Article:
Specific Ratings

Learning CurveB+
Replay ValueC+

Pros and Cons

  • Excellent lighting and shadowing effects
  • Superb voice acting not usually found in games
  • Varied gameplay elements mix well together
  • Sequel materials shorter and not as developed
  • Multiplayer feels out of place and unnecessary
  • Assault on Dark Athena weaker than Butcher Bay

The Chronicles of Riddick: Assault on Dark Athena (PlayStation 3)

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The 2004 classic is back with updated graphics, a new episode, and online multiplayer



I never owned an original Xbox, but The Chronicles of Riddick: Escape From Butcher Bay had long been on my gaming radar. Every review or recommendation I heard about the game proclaimed it to be exactly what every movie-based video game should strive to be. Instead of playing the last-gen version on my Xbox 360, I instead decided to wait for the new and improved cross-platform release of The Chronicles of Riddick: Assault on Dark Athena. This packaging is designed for newcomers and veterans alike. Included in this new offering is a graphically polished version of the 2004 classic, and all new single player campaign entitled Assault on Dark Athena, and online multiplayer.

Being a complete noob to the Riddick experience, I predictably started with the Butcher Bay single player campaign. The story is a prequel to the events depicted in the films The Chronicles of Riddick and Pitch Black and focus on the attempt of Richard B. Riddick to escape from a sophisticated space prison known as Butcher Bay. The game does a fantastic job of blending several different types of play styles - incorporating stealth action, hand-to-hand combat, and gun play into one very well rounded package. This chapter of the saga was indeed very well developed and absolutely deserved the praise that had been heaped upon it. I have no frame of reference between old and new graphics, but the visual presentation looks good and on par with any other of today's action game releases. The voice acting is very polished as well, with voice talent delivering very believable dialogue that helps to flesh out the story and environment. My only gripe here would be about the roboticness of Vin Diesel, but that's a trait of every spoken Vin line - video game or otherwise.

The follow up and all new chapter, Assault on Dark Athena, contains most of the same elements from its predecessor, but sadly doesn't seem to do them nearly as well. The blending of styles found in Butcher Bay is still present, but most of these segments are too brief and pieced together to give the same perfect blend feel of the original. Just as you start to get ingrained in a sneaking mission the gameplay shifts to another medium. This new chapter also includes too many platforming sections - a game mechanic that doesn't function particularly well within this type of title. When in control of a character like Riddick, I know that one of the last things I want to do is scale and jump between stacks of crates.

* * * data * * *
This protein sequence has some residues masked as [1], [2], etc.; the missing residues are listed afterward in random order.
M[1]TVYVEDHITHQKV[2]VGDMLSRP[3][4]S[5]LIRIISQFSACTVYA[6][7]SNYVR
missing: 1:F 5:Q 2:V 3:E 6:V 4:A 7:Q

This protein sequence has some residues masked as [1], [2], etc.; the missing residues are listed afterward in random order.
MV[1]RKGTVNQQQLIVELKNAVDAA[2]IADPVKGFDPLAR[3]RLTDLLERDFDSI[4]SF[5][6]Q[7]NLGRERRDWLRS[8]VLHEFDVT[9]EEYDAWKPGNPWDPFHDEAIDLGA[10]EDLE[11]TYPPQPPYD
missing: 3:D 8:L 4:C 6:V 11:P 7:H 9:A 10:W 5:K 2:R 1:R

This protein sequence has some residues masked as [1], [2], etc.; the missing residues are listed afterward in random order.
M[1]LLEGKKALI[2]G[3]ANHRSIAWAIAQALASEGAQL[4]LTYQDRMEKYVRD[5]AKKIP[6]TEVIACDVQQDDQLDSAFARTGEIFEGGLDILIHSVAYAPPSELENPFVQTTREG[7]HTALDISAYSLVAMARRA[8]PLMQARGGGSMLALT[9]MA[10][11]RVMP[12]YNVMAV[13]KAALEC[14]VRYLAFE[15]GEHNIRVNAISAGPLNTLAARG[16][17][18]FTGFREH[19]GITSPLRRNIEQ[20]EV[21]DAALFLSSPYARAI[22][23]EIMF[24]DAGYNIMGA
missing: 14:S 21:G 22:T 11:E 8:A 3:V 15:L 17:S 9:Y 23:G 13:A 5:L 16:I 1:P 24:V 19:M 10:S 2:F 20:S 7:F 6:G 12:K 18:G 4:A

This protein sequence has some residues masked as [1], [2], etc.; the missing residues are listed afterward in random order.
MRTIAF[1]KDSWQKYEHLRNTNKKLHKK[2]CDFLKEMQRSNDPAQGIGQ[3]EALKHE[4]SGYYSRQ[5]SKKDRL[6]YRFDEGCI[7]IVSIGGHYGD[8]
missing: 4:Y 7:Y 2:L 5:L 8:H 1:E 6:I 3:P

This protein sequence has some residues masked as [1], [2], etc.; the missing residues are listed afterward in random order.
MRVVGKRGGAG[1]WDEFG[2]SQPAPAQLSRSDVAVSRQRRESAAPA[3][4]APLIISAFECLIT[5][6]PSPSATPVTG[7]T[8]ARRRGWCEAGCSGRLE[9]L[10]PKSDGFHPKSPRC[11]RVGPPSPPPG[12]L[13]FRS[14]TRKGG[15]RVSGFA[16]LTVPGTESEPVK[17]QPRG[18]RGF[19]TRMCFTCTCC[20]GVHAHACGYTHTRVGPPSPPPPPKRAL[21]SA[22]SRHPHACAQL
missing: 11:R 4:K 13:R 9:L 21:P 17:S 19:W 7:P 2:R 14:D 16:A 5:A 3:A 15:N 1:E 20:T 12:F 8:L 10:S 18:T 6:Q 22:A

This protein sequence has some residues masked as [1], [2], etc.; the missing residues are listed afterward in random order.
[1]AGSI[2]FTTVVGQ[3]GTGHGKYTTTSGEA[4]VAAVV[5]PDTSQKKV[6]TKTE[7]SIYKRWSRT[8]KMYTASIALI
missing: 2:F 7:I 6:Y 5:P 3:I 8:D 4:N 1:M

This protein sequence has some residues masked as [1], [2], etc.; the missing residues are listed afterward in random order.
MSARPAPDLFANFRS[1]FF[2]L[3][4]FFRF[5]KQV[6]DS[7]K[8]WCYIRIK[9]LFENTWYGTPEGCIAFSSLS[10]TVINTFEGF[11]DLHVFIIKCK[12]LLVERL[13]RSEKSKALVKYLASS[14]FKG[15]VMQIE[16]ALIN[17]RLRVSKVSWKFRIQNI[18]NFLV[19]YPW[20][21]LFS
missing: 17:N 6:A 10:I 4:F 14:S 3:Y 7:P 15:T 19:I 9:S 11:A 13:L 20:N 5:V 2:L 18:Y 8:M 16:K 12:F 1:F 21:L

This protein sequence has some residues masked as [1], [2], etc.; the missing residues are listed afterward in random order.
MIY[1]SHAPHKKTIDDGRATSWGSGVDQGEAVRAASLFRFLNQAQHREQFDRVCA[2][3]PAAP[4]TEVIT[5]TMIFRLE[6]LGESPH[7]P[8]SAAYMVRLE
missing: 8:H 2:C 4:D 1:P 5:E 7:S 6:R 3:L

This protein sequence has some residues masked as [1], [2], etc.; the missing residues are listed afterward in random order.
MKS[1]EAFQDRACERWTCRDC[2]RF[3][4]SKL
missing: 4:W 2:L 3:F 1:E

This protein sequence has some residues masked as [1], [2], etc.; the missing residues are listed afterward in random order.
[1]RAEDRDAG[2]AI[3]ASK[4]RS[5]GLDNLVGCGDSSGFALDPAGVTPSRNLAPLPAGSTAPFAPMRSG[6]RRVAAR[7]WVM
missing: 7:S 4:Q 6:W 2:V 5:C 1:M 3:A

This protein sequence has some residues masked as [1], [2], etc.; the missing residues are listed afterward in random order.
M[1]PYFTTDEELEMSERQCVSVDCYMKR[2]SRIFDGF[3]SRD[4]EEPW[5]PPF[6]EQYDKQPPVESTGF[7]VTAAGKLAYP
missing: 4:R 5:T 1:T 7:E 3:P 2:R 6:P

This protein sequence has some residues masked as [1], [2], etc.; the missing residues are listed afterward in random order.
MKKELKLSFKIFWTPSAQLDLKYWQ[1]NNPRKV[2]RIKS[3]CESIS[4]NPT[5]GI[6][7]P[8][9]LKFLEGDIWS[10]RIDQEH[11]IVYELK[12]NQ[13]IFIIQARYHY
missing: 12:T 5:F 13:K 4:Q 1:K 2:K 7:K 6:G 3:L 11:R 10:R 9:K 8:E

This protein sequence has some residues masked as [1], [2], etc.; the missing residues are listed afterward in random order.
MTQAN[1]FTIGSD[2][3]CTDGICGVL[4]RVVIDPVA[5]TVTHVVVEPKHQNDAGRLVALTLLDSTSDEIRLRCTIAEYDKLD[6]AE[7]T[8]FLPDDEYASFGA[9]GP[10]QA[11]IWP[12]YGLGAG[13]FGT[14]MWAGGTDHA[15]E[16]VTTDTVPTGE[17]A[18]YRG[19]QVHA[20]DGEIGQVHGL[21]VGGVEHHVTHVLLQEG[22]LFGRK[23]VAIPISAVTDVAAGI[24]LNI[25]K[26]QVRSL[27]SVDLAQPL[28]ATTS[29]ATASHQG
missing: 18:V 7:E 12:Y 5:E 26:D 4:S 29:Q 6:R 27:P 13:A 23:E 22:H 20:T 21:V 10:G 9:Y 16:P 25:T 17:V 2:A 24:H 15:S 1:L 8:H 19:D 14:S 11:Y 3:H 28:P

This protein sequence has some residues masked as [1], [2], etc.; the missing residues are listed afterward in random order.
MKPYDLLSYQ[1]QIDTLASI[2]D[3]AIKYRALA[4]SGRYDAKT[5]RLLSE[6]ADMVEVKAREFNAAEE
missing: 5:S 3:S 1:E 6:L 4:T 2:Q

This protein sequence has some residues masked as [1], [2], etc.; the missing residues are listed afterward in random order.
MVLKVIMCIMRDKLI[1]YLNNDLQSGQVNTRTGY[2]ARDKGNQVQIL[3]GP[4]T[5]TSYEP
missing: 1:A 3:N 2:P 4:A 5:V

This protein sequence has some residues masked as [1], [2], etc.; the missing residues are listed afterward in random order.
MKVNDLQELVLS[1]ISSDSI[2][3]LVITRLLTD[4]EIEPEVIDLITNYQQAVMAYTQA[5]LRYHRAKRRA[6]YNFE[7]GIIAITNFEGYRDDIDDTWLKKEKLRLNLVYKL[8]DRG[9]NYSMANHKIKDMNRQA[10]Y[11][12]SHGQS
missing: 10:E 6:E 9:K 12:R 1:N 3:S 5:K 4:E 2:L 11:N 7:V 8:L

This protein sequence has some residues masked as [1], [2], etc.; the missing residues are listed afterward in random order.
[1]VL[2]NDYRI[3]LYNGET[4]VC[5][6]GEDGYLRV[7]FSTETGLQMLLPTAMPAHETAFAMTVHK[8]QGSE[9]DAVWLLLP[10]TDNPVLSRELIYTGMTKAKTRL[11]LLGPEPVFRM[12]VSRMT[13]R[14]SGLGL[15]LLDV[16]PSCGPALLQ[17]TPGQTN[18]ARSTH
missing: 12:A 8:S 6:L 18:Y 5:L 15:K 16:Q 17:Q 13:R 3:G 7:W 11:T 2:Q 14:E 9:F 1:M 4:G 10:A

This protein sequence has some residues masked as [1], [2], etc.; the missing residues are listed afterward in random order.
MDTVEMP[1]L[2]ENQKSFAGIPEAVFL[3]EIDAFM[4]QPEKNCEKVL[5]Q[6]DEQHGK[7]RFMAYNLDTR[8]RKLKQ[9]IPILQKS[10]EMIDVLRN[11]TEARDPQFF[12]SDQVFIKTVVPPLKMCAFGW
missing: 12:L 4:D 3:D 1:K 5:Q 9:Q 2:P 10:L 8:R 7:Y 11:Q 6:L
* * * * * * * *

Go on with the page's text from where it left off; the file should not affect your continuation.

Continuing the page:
The other new feature in the package - online multiplayer - feels more like a "me too!" effort than its own fleshed out and worthwhile inclusion in the total game experience. Players can play in standard deathmatch, team deathmatch, and capture the flag modes with the inclusion of a Pitch Black mode as well. This game type has one player in the shoes of shadow lurking Riddick while the other players work in an effort to capture and kill the lurker. This mode can be fun when all players are of a similar skill level, but the novelty quickly wears off if some players are noticeably better or worse than others. With friends locally this game mode is quite fun, but can quickly become too easy or too hard depending on the skills of the other players involved.

Instead of multiplayer, I would have rather seen the developers put more effort and content into the Assault on Dark Athena campaign. When side by side with the Butcher Bay content it is easily apparent that it is not on the same level as its predecessor. I'm not sure if this is because the team was intent on including new single player and multiplayer experiences, but the overall package would have been better suited to focus on one or the other and expend all of its efforts into creating something worthy of sitting alongside the much praised original chapter. New players to the franchise will still have a worthwhile experience with this title, if even just for a retooled Butcher Bay, but players who have already played through the original probably won't find anything extremely remarkable here except for a lackluster second chapter, improved graphics, and a forgettable multiplayer experience.

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